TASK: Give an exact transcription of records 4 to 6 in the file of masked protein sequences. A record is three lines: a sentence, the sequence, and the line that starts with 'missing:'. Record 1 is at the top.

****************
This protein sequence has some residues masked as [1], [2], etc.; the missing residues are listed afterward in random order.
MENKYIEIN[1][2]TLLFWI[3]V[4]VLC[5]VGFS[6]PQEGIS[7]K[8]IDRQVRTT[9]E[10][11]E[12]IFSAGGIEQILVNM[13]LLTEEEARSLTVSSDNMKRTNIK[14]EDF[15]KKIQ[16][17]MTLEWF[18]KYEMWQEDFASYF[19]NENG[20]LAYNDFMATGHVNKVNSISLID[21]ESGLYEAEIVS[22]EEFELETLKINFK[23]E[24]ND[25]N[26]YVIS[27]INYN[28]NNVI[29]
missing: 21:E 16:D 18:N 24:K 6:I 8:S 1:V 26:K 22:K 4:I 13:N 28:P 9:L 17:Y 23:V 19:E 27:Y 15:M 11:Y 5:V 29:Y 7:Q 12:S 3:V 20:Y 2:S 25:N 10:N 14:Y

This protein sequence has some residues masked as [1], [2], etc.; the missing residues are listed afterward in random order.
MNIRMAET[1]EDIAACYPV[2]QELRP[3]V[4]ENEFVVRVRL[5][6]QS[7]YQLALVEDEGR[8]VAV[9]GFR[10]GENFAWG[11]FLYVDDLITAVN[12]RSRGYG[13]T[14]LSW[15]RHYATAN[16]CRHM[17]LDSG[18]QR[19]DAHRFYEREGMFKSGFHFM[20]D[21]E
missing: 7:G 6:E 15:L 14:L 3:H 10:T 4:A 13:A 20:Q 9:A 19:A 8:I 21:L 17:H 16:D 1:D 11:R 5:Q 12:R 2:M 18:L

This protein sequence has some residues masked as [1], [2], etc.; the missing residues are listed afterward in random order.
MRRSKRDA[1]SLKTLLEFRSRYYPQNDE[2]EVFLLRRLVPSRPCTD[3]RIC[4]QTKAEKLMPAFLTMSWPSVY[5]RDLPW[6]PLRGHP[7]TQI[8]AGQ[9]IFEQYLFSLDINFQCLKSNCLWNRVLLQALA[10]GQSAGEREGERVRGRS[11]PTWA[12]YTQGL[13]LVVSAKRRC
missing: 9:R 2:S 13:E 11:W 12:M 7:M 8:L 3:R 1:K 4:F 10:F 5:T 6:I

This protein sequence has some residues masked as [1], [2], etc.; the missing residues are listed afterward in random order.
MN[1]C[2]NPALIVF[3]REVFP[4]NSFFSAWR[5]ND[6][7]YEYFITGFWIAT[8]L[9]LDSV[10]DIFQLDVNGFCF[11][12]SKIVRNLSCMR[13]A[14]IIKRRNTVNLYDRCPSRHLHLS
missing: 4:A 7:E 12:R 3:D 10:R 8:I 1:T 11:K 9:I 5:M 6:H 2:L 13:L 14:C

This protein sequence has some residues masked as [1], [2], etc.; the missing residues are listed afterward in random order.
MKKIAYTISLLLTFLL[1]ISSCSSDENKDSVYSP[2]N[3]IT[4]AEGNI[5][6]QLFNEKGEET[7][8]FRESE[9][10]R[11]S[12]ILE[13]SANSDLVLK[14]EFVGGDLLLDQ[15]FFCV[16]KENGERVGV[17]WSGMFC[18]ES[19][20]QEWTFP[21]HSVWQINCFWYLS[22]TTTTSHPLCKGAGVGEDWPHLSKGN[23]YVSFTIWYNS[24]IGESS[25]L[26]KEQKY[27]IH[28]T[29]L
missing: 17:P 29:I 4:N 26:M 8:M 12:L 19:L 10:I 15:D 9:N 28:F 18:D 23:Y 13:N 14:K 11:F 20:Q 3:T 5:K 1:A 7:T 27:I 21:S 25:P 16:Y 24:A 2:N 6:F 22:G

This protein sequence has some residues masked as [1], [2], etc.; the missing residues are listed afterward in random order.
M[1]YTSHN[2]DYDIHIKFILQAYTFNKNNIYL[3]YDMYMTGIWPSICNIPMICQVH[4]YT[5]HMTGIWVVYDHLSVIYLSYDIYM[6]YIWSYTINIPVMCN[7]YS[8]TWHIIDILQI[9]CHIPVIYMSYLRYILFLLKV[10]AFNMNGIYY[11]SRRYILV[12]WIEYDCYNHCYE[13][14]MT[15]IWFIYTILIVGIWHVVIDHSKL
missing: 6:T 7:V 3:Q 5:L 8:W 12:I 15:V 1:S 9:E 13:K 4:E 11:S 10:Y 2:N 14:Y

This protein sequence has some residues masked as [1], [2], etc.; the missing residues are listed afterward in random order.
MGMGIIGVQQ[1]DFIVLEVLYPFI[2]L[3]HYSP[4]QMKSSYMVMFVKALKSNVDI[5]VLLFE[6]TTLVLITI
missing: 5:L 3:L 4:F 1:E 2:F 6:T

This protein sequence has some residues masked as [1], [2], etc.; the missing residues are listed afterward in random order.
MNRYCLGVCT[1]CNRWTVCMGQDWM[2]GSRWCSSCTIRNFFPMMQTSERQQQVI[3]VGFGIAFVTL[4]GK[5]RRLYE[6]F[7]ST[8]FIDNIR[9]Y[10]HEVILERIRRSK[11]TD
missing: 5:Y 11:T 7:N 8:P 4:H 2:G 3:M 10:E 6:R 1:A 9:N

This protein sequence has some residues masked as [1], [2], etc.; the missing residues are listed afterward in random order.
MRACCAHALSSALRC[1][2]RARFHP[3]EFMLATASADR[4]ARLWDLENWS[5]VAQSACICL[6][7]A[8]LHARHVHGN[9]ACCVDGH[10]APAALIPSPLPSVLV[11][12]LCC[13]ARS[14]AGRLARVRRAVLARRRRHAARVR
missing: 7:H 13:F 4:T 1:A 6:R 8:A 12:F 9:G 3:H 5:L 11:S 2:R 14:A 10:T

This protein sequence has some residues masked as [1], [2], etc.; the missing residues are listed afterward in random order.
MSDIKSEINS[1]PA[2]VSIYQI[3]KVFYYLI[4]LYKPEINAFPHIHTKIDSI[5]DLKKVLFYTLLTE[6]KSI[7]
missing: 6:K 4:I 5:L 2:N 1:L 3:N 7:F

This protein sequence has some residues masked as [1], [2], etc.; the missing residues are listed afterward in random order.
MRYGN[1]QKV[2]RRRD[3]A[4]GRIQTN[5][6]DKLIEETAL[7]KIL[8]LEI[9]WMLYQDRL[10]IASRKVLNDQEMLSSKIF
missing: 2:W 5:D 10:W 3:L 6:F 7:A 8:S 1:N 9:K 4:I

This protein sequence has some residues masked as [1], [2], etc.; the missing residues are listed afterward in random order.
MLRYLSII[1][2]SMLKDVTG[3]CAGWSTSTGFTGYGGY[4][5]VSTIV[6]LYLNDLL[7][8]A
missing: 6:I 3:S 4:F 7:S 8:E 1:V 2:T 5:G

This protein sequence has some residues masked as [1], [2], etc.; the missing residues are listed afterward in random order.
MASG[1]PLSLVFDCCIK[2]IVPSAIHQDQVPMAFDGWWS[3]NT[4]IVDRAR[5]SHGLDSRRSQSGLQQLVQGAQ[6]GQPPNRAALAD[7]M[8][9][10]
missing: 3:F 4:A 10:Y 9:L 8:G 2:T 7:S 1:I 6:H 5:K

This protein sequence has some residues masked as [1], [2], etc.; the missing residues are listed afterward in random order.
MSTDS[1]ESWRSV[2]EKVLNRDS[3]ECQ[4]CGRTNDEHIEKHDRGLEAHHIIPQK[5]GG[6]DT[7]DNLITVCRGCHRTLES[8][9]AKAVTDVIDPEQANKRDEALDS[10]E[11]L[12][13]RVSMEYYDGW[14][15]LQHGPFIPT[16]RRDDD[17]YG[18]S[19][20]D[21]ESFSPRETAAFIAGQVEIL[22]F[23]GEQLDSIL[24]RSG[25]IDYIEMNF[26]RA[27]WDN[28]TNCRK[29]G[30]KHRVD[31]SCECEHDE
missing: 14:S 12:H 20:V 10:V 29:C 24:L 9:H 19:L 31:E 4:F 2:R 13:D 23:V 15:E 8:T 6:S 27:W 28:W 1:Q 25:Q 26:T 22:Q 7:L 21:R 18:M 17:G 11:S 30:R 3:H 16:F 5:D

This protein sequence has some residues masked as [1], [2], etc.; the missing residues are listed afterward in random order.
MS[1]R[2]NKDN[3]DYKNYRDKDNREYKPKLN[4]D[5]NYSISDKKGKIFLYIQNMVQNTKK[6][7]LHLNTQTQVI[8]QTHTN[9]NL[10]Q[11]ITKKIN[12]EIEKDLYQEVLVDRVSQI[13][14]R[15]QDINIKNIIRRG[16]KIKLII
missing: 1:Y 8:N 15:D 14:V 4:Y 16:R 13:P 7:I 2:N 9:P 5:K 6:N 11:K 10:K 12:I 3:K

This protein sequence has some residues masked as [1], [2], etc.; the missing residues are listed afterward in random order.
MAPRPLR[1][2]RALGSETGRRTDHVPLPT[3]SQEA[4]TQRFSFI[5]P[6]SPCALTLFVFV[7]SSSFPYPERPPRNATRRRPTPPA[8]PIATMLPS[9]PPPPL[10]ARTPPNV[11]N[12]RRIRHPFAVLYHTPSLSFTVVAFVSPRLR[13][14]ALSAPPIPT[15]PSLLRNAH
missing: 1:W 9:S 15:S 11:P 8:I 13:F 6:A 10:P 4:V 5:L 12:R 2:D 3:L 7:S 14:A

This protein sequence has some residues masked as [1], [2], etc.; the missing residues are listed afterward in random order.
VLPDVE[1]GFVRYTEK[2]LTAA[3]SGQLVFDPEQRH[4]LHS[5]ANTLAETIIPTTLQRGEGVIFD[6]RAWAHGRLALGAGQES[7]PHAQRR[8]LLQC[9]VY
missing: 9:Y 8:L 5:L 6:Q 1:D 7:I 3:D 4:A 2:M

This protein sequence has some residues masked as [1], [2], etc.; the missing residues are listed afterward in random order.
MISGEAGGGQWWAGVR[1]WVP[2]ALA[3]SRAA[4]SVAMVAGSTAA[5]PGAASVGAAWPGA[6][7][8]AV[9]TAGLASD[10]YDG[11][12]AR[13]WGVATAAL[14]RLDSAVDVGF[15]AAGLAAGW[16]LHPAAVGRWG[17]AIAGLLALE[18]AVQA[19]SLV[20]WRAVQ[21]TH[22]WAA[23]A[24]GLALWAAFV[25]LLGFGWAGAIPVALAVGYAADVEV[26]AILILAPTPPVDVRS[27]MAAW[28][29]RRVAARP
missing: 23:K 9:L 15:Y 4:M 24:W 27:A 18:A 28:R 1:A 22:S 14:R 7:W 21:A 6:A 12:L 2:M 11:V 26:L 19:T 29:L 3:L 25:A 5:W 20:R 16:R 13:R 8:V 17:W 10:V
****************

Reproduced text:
This protein sequence has some residues masked as [1], [2], etc.; the missing residues are listed afterward in random order.
MN[1]C[2]NPALIVF[3]REVFP[4]NSFFSAWR[5]ND[6][7]YEYFITGFWIAT[8]L[9]LDSV[10]DIFQLDVNGFCF[11][12]SKIVRNLSCMR[13]A[14]IIKRRNTVNLYDRCPSRHLHLS
missing: 4:A 7:E 12:R 3:D 10:R 8:I 1:T 11:K 9:I 5:M 6:H 2:L 13:L 14:C

This protein sequence has some residues masked as [1], [2], etc.; the missing residues are listed afterward in random order.
MKKIAYTISLLLTFLL[1]ISSCSSDENKDSVYSP[2]N[3]IT[4]AEGNI[5][6]QLFNEKGEET[7][8]FRESE[9][10]R[11]S[12]ILE[13]SANSDLVLK[14]EFVGGDLLLDQ[15]FFCV[16]KENGERVGV[17]WSGMFC[18]ES[19][20]QEWTFP[21]HSVWQINCFWYLS[22]TTTTSHPLCKGAGVGEDWPHLSKGN[23]YVSFTIWYNS[24]IGESS[25]L[26]KEQKY[27]IH[28]T[29]L
missing: 17:P 29:I 4:N 26:M 8:M 12:L 19:L 10:I 15:D 9:N 28:F 18:D 23:Y 13:N 14:K 11:F 20:Q 3:T 5:K 1:A 7:T 27:I 21:S 25:P 16:Y 24:A 2:N 6:F 22:G

This protein sequence has some residues masked as [1], [2], etc.; the missing residues are listed afterward in random order.
M[1]YTSHN[2]DYDIHIKFILQAYTFNKNNIYL[3]YDMYMTGIWPSICNIPMICQVH[4]YT[5]HMTGIWVVYDHLSVIYLSYDIYM[6]YIWSYTINIPVMCN[7]YS[8]TWHIIDILQI[9]CHIPVIYMSYLRYILFLLKV[10]AFNMNGIYY[11]SRRYILV[12]WIEYDCYNHCYE[13][14]MT[15]IWFIYTILIVGIWHVVIDHSKL
missing: 6:T 7:V 3:Q 5:L 8:W 12:I 15:V 1:S 9:E 13:K 4:E 11:S 10:Y 2:N 14:Y